Dartmouth-Hitchcock will not share in the revenue from treating patients and instead is paid a flat fee for the medical director, Berke said. The partnership could funnel more patients into the Dartmouth-Hitchcock system, however.

A goal is to coordinate care for MinuteClinic patients “who are part or seek to be part of D-H primary care services,” according to a joint news release from CVS and Dartmouth-Hitchcock.

Eventually, MinuteClinic will be linked with the electronic medical record system at Dartmouth-Hitchcock, allowing the sharing of patient information, with that person’s permission.

The intention is not to collect more patient dollars for Dartmouth-Hitchcock, Berke said. Rather, it is aimed at avoiding duplication of care in the system, lowering costs and improving access by giving treating people where they live and work.

Sarah and Elliott Crocker, of St. Johnsbury, Vt., were passing through the West Lebanon CVS store yesterday when they came upon the MinuteClinic. Both said they had used walk-in clinics before.

One of those occasions happened two years ago when they were visiting their daughter in Massachusetts. Sarah Crocker, 66, had what she believed was bronchitis. Being away from her doctor, she went to the walk-in clinic and learned that she had a sinus infection.

“They took very good care of me,” she said.

She has visited retail clinics several times since and is drawn to the convenience, she said. No appointment is necessary and if she needs prescription medication, she can walk out of the exam room to the pharmacy counter.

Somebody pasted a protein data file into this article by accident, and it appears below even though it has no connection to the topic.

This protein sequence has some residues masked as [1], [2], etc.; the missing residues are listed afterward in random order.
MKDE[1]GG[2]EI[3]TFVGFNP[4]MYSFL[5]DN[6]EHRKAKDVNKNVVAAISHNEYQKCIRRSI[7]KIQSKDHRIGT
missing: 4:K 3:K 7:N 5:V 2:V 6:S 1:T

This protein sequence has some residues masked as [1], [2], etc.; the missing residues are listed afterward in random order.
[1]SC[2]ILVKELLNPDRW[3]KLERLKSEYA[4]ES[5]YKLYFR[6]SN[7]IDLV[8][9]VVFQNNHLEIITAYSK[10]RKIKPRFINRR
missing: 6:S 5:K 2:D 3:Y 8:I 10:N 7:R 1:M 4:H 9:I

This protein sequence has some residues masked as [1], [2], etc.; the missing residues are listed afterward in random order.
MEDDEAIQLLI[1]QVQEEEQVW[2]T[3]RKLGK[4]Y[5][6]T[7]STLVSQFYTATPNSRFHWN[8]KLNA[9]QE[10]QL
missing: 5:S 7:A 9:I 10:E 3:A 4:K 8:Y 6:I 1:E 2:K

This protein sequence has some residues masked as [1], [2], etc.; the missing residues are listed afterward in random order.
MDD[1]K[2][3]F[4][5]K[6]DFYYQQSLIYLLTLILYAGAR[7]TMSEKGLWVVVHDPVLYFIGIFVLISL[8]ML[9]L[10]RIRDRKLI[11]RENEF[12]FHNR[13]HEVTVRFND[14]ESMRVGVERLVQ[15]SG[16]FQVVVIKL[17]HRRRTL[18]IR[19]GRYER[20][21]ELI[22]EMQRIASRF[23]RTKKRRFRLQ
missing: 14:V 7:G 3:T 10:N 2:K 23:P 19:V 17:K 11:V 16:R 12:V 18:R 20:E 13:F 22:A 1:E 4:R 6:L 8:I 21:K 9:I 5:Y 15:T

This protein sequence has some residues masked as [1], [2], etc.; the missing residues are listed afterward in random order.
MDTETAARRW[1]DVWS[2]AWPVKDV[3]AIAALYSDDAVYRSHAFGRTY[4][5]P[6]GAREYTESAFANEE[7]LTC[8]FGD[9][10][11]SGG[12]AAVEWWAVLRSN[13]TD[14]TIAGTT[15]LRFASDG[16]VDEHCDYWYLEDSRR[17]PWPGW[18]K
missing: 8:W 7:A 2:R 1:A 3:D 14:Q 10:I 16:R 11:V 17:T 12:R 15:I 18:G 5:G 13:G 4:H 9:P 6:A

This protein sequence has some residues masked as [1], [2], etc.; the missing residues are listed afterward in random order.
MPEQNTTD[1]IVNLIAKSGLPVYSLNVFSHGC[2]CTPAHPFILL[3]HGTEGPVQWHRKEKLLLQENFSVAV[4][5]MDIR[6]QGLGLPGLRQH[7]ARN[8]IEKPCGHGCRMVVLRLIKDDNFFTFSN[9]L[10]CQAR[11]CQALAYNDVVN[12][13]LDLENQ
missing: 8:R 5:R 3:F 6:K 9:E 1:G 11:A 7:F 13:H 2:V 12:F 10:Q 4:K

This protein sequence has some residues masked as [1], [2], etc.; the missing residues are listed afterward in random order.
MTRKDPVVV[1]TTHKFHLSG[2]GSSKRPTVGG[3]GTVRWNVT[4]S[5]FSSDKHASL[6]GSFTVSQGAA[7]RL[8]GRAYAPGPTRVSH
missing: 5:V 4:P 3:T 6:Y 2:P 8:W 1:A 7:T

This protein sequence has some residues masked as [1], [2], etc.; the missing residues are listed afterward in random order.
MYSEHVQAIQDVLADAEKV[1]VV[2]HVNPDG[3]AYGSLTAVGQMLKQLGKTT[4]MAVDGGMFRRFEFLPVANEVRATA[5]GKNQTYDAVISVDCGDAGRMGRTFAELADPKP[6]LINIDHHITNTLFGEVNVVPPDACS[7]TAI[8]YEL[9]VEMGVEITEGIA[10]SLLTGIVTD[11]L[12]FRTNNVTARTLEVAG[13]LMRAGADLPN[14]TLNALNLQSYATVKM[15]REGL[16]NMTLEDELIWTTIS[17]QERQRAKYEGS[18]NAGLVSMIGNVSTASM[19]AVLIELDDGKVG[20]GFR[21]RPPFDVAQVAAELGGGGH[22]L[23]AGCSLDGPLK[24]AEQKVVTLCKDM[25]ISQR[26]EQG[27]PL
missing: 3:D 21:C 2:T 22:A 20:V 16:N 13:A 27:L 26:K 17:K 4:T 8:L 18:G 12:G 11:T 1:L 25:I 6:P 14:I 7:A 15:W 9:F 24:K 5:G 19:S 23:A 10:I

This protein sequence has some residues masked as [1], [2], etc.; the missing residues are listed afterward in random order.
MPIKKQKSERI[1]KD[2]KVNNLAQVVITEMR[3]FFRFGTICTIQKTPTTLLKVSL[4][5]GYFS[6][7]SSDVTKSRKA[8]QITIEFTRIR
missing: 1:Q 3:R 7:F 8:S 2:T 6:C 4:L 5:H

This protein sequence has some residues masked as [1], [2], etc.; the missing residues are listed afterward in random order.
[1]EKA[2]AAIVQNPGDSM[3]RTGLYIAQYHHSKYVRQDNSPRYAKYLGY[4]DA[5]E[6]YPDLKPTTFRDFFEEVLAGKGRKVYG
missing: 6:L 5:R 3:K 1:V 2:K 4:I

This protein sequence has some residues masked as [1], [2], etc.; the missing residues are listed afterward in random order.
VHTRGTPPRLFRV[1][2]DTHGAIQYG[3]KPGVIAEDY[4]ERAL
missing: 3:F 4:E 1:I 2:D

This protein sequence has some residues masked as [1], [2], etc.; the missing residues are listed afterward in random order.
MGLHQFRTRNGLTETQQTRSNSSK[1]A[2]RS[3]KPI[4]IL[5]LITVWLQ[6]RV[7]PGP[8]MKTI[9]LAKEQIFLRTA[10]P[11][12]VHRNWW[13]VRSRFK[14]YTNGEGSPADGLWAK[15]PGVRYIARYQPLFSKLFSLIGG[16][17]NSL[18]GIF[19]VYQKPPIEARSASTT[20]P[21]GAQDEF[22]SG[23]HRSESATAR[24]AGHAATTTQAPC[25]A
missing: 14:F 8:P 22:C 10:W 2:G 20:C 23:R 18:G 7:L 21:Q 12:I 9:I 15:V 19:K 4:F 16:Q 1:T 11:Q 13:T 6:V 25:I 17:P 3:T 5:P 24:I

“And if I have to wait 15 minutes, look at all this shopping,” she said.

Not all retail clinics are connected with a health care system like Dartmouth-Hitchcock, but such partnerships increasingly are being sought out as federal health care reforms offer incentives for collaboration, said Anne Pohnert, the area director for MinuteClinic in this region. Other institutions that partner with MinuteClinic include Massachusetts General Hospital in Boston, Cleveland Clinic and Emory University in Atlanta, she said.

“We’re really trying to be proactive in making strategic affiliations given the Affordable Care Act,” Pohnert said Tuesday.

Roughly half of MinuteClinic patients do not have a primary care doctor, Pohnert said, and there could be opportunities to get these patients connected with one. There also is an opportunity to provide urgent care services that someone might otherwise seek at an emergency department, which is more costly and time-consuming.

“Time is money,” said Michael Adams, a Dartmouth-Hitchcock physician and the medical director for three of the MinuteClinics, including the one in West Lebanon. “You could go to the emergency room and wait several hours.”

There will still be times, of course, when patients have to go to the emergency room. The MinuteClinic is intended for only basic care. It does not have an X-ray machine and could not treat more serious injuries. In those cases, the clinic staff would connect the patient with a hospital or even call 911 if needed, Pohnert said.

“Anything can happen,” she said. “I think that’s why having a board certified nurse practitioner and a well-trained medical director makes it work.”

Chris Fleisher can be reached at 603-272-3229 or cfleisher@vnews.com.